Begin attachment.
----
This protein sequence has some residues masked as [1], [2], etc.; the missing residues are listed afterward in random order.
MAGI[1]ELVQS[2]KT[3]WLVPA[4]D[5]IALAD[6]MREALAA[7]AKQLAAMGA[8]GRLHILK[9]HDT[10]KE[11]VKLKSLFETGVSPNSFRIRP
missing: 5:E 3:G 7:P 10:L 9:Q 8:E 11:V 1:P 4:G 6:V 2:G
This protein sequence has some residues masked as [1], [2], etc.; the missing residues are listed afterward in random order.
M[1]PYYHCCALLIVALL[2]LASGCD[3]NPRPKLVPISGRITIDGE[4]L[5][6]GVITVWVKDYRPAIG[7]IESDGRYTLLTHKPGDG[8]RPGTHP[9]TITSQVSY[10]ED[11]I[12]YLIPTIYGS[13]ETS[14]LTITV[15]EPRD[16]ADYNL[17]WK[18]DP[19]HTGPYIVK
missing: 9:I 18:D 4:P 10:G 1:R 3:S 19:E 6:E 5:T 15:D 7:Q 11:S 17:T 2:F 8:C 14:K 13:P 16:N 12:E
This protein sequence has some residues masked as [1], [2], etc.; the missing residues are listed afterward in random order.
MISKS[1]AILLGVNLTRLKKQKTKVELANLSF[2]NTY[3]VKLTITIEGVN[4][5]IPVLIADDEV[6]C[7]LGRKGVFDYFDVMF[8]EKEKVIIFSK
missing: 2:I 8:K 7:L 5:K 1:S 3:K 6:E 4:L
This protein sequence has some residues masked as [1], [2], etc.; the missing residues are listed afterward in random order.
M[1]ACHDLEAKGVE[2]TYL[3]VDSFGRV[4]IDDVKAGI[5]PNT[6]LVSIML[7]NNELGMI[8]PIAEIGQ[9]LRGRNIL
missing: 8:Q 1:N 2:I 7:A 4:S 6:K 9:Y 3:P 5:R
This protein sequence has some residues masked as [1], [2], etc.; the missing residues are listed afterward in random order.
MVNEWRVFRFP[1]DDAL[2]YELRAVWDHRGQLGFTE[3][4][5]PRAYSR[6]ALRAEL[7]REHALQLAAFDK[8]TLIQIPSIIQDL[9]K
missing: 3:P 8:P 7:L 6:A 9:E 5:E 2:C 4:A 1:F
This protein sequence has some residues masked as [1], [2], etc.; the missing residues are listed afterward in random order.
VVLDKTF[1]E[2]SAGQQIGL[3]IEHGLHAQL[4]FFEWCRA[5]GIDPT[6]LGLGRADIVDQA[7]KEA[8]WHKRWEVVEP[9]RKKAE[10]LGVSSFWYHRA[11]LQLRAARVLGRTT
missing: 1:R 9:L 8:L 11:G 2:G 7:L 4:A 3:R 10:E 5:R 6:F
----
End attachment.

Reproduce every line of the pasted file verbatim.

This protein sequence has some residues masked as [1], [2], etc.; the missing residues are listed afterward in random order.
MAGI[1]ELVQS[2]KT[3]WLVPA[4]D[5]IALAD[6]MREALAA[7]AKQLAAMGA[8]GRLHILK[9]HDT[10]KE[11]VKLKSLFETGVSPNSFRIRP
missing: 5:E 3:G 7:P 10:L 9:Q 8:E 11:V 1:P 4:G 6:V 2:G
This protein sequence has some residues masked as [1], [2], etc.; the missing residues are listed afterward in random order.
M[1]PYYHCCALLIVALL[2]LASGCD[3]NPRPKLVPISGRITIDGE[4]L[5][6]GVITVWVKDYRPAIG[7]IESDGRYTLLTHKPGDG[8]RPGTHP[9]TITSQVSY[10]ED[11]I[12]YLIPTIYGS[13]ETS[14]LTITV[15]EPRD[16]ADYNL[17]WK[18]DP[19]HTGPYIVK
missing: 9:I 18:D 4:P 10:G 1:R 3:S 19:E 6:E 5:T 15:D 7:Q 11:S 17:T 2:F 8:C 14:K 13:P 16:N 12:E
This protein sequence has some residues masked as [1], [2], etc.; the missing residues are listed afterward in random order.
MISKS[1]AILLGVNLTRLKKQKTKVELANLSF[2]NTY[3]VKLTITIEGVN[4][5]IPVLIADDEV[6]C[7]LGRKGVFDYFDVMF[8]EKEKVIIFSK
missing: 2:I 8:K 7:L 5:K 1:S 3:K 6:E 4:L
This protein sequence has some residues masked as [1], [2], etc.; the missing residues are listed afterward in random order.
M[1]ACHDLEAKGVE[2]TYL[3]VDSFGRV[4]IDDVKAGI[5]PNT[6]LVSIML[7]NNELGMI[8]PIAEIGQ[9]LRGRNIL
missing: 8:Q 1:N 2:I 7:A 4:S 6:K 9:Y 3:P 5:R
This protein sequence has some residues masked as [1], [2], etc.; the missing residues are listed afterward in random order.
MVNEWRVFRFP[1]DDAL[2]YELRAVWDHRGQLGFTE[3][4][5]PRAYSR[6]ALRAEL[7]REHALQLAAFDK[8]TLIQIPSIIQDL[9]K
missing: 3:P 8:P 7:L 6:A 9:E 5:E 2:C 4:A 1:F
This protein sequence has some residues masked as [1], [2], etc.; the missing residues are listed afterward in random order.
VVLDKTF[1]E[2]SAGQQIGL[3]IEHGLHAQL[4]FFEWCRA[5]GIDPT[6]LGLGRADIVDQA[7]KEA[8]WHKRWEVVEP[9]RKKAE[10]LGVSSFWYHRA[11]LQLRAARVLGRTT
missing: 1:R 9:L 8:L 11:G 2:G 7:L 4:A 3:R 10:E 5:R 6:F